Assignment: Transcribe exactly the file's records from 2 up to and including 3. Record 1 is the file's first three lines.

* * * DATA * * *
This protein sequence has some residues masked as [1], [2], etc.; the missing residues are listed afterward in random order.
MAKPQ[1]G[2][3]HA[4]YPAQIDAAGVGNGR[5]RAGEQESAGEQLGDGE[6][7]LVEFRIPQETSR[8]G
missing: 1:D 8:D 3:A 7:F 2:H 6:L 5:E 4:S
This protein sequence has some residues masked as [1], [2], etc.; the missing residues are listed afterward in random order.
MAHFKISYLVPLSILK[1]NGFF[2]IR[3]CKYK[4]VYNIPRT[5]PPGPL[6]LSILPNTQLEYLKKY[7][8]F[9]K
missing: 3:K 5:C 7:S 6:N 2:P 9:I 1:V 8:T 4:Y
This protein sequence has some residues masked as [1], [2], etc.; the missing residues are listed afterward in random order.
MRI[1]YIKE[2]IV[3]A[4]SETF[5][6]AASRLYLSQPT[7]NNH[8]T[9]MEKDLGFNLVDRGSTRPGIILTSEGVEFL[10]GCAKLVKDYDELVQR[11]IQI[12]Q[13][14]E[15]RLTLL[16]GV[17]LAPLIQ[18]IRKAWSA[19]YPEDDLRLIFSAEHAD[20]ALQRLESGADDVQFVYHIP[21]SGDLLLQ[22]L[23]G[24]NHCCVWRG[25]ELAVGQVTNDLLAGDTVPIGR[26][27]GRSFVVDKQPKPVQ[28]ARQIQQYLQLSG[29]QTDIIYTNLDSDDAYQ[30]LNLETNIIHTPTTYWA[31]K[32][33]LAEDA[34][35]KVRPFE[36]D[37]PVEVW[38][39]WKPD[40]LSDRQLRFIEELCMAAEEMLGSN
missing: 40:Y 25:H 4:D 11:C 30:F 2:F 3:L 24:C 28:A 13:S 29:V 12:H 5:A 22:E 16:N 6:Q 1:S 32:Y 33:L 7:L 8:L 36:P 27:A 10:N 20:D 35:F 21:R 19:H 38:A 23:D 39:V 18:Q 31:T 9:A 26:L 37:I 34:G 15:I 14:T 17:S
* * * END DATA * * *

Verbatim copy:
This protein sequence has some residues masked as [1], [2], etc.; the missing residues are listed afterward in random order.
MAHFKISYLVPLSILK[1]NGFF[2]IR[3]CKYK[4]VYNIPRT[5]PPGPL[6]LSILPNTQLEYLKKY[7][8]F[9]K
missing: 3:K 5:C 7:S 6:N 2:P 9:I 1:V 8:T 4:Y
This protein sequence has some residues masked as [1], [2], etc.; the missing residues are listed afterward in random order.
MRI[1]YIKE[2]IV[3]A[4]SETF[5][6]AASRLYLSQPT[7]NNH[8]T[9]MEKDLGFNLVDRGSTRPGIILTSEGVEFL[10]GCAKLVKDYDELVQR[11]IQI[12]Q[13][14]E[15]RLTLL[16]GV[17]LAPLIQ[18]IRKAWSA[19]YPEDDLRLIFSAEHAD[20]ALQRLESGADDVQFVYHIP[21]SGDLLLQ[22]L[23]G[24]NHCCVWRG[25]ELAVGQVTNDLLAGDTVPIGR[26][27]GRSFVVDKQPKPVQ[28]ARQIQQYLQLSG[29]QTDIIYTNLDSDDAYQ[30]LNLETNIIHTPTTYWA[31]K[32][33]LAEDA[34][35]KVRPFE[36]D[37]PVEVW[38][39]WKPD[40]LSDRQLRFIEELCMAAEEMLGSN
missing: 40:Y 25:H 4:D 11:C 30:F 2:F 3:L 24:C 28:A 13:S 29:V 12:H 5:A 22:E 16:N 6:Q 1:S 32:Y 33:L 7:L 8:L 36:P 27:A 10:N 20:D 35:F 21:R 19:H 38:A 23:D 39:V 18:Q 31:T 9:A 26:L 37:I 34:G 15:I 14:T 17:S